Brexit and uncertainty over the state of the Irish border after the UK leaves the European Union is the “number one concern” of the R&A with the Open returning to Royal Portrush in Northern Ireland this July.
Chief Executive Martin Slumbers described the issue as “potentially very complex” with the R&A due to start building infrastructure at the course two days after the current Brexit deadline and with over 2000 containers of equipment and fittings due to cross the Irish Sea.
“In hindsight, would I be wanting to do Portrush in the year that we are potentially leaving the European Union without a deal? No,” said Slumbers.
“We as a management team have spent a lot of time looking at contingencies and what we need to do and the future of the border is number one concern. We’ve got over 2,000 containers to get across the Irish Sea, we start building on April 2nd, and we have a lot of material to move over there.
“We are determined to put on the best Open as we possibly can. But the border is a concern, and it’s one of a series of things that every businessman is sitting there worried about at the moment.”
The continuing uncertainty about Brexit, whether it is delayed, there is a deal or no deal or whether it happens at all, was a significant issue for the Open, which will bring an estimated £100 million to the province, said Slumbers.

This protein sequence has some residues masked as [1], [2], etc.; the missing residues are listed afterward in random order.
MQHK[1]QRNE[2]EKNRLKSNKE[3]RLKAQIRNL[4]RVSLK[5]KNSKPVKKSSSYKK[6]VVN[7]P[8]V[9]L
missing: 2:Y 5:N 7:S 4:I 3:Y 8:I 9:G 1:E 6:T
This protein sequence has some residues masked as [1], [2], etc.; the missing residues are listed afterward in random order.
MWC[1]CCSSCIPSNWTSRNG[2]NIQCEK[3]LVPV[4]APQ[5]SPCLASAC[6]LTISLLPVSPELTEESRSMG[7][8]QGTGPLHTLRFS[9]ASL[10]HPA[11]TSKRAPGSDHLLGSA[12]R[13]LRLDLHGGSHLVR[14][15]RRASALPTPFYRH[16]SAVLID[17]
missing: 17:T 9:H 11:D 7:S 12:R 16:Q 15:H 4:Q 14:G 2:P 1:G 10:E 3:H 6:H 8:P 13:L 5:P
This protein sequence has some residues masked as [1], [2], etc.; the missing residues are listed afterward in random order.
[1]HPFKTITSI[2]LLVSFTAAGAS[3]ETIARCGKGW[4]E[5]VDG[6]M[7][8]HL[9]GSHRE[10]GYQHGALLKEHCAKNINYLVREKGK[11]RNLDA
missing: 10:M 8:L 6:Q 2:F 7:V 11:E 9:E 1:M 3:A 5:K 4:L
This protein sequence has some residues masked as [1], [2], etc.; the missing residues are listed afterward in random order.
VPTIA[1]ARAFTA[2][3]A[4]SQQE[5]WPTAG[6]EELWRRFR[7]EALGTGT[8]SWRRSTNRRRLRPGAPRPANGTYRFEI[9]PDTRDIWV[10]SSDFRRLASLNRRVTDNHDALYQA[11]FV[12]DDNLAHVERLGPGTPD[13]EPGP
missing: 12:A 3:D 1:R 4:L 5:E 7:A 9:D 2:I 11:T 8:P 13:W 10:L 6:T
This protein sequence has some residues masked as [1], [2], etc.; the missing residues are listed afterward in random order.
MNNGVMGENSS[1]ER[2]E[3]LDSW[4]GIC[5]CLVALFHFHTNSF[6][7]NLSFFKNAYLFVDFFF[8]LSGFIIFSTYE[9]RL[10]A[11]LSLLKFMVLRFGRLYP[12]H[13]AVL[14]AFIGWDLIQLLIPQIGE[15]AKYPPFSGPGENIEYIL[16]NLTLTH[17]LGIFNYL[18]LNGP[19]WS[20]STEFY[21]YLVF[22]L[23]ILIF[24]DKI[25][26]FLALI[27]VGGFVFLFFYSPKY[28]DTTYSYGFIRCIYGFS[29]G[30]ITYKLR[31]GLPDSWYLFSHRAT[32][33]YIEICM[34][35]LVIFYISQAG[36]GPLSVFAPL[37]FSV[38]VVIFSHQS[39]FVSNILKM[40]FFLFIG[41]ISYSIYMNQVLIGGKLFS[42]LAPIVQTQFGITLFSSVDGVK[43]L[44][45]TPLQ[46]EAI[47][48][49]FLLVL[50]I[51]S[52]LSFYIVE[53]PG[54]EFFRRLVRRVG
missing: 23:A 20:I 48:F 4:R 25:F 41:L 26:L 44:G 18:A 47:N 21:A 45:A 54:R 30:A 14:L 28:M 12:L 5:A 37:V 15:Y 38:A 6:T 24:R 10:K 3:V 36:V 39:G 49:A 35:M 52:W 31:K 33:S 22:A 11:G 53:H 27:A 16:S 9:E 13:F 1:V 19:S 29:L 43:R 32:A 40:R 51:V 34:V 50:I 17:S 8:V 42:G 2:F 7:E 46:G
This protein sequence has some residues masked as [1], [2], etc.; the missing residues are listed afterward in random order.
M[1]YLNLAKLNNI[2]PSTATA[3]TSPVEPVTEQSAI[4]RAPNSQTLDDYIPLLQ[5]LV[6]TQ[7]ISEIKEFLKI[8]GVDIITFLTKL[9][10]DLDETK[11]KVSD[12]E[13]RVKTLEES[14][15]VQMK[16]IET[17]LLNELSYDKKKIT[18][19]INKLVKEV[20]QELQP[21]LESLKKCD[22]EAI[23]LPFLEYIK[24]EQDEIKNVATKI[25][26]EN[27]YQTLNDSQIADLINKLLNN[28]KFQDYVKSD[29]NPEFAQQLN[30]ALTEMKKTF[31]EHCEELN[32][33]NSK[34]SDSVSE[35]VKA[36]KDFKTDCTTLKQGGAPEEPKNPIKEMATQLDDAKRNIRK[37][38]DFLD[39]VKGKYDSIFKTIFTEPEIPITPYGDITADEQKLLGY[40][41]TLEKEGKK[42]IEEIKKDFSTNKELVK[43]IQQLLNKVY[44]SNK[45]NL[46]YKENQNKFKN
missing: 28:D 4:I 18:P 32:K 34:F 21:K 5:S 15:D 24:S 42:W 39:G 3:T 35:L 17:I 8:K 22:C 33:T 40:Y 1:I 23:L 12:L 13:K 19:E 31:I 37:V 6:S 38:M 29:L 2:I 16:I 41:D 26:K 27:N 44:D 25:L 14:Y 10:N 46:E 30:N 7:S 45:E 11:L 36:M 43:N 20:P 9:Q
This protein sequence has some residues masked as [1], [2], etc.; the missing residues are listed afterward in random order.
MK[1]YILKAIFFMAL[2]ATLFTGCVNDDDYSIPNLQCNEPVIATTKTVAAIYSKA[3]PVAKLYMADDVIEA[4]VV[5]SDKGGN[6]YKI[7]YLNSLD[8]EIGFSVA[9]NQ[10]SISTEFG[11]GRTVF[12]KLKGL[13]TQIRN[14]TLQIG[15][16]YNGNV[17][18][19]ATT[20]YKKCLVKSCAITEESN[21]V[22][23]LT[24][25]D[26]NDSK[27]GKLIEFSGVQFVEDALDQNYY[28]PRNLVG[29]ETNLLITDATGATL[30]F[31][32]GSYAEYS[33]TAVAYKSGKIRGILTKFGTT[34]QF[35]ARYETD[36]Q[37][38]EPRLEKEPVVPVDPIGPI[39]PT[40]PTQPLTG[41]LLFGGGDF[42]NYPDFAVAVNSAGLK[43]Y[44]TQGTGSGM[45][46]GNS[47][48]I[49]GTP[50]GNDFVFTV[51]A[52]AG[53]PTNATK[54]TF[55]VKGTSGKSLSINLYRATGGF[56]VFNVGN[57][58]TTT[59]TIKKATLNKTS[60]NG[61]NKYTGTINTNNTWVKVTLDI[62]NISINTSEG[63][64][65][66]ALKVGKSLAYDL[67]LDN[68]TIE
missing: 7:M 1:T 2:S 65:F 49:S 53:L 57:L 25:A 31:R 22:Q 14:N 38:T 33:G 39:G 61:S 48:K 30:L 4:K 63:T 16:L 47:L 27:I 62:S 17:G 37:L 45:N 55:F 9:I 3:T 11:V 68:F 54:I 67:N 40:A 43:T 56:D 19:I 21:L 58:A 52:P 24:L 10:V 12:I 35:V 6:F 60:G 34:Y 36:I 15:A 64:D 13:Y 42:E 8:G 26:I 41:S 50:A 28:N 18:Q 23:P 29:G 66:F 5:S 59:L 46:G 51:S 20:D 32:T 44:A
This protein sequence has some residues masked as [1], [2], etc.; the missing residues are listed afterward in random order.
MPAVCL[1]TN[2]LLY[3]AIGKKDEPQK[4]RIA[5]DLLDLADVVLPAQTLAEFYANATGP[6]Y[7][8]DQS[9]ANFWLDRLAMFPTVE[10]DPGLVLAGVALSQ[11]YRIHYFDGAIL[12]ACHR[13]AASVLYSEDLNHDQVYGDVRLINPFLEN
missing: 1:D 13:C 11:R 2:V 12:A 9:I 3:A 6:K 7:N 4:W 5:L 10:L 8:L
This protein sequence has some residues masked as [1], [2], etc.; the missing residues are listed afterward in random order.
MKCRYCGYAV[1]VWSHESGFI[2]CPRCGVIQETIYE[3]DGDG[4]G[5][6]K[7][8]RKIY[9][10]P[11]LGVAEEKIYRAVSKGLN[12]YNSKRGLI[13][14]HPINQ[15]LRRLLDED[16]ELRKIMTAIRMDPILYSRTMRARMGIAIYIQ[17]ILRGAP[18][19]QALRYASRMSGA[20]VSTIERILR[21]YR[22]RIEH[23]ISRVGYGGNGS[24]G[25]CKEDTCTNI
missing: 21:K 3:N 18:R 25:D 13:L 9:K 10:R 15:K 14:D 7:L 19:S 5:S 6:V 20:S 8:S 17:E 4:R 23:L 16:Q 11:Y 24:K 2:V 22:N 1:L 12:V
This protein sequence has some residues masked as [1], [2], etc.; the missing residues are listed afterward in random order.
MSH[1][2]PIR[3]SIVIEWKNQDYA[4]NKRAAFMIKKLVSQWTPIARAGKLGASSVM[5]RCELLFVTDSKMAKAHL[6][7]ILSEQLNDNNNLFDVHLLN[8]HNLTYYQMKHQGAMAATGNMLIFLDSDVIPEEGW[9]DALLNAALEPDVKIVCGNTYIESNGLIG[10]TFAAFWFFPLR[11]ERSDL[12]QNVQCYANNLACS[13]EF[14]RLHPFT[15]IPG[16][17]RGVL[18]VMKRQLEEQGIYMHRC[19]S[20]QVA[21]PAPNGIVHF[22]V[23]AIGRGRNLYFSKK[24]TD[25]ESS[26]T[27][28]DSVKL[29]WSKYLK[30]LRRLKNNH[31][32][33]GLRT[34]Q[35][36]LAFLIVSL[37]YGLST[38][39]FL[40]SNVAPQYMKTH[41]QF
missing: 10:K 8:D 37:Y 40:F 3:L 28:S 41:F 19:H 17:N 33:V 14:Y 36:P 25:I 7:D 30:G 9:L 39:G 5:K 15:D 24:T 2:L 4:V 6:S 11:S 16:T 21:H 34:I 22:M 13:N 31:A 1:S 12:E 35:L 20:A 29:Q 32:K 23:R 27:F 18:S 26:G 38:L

The chief executive said he’d been asked several times whether he was looking forward to an Openm at Royal Portrush, and he admitted “I’ll be quite pleased when it’s all over”.
“We’ve never done an Open – Johnnie (Cole-Hamilton, the championship secretary) has never done an Open where we have to get all our stuff across the sea.
“We’ve had engagement with ministers and parliament. It is all around certainty; if you know the rules you’re playing by, you can play by them.
“The problem is we don’t know whether to reschedule to bring all our containers in through Dublin, whether to move them through Belfast, or whether to ship them out of the UK now. That’s all things we’ve been having to work through.
“I’m a great believer that it’s all about certainty. March 29th is one issue, but I just need certainty. In case of a delay, it depends whether that delay is until after July. We just need to know the rules.”
— The Open (@TheOpen) July 23, 2018
The Open itself was not in jeopardy, he stressed.
“We’ll make it happen,” he continued. “For us as insiders, it’s a bit harder, but for everyone else, they probably won’t notice. We’ve got fully sold‑out championship dates, and 70 per cent of tickets sold from the island of Ireland.
“It will be a success commercially. If certain players have a good week, and if we get a bit of dryness, it’s going to be a fantastic week.”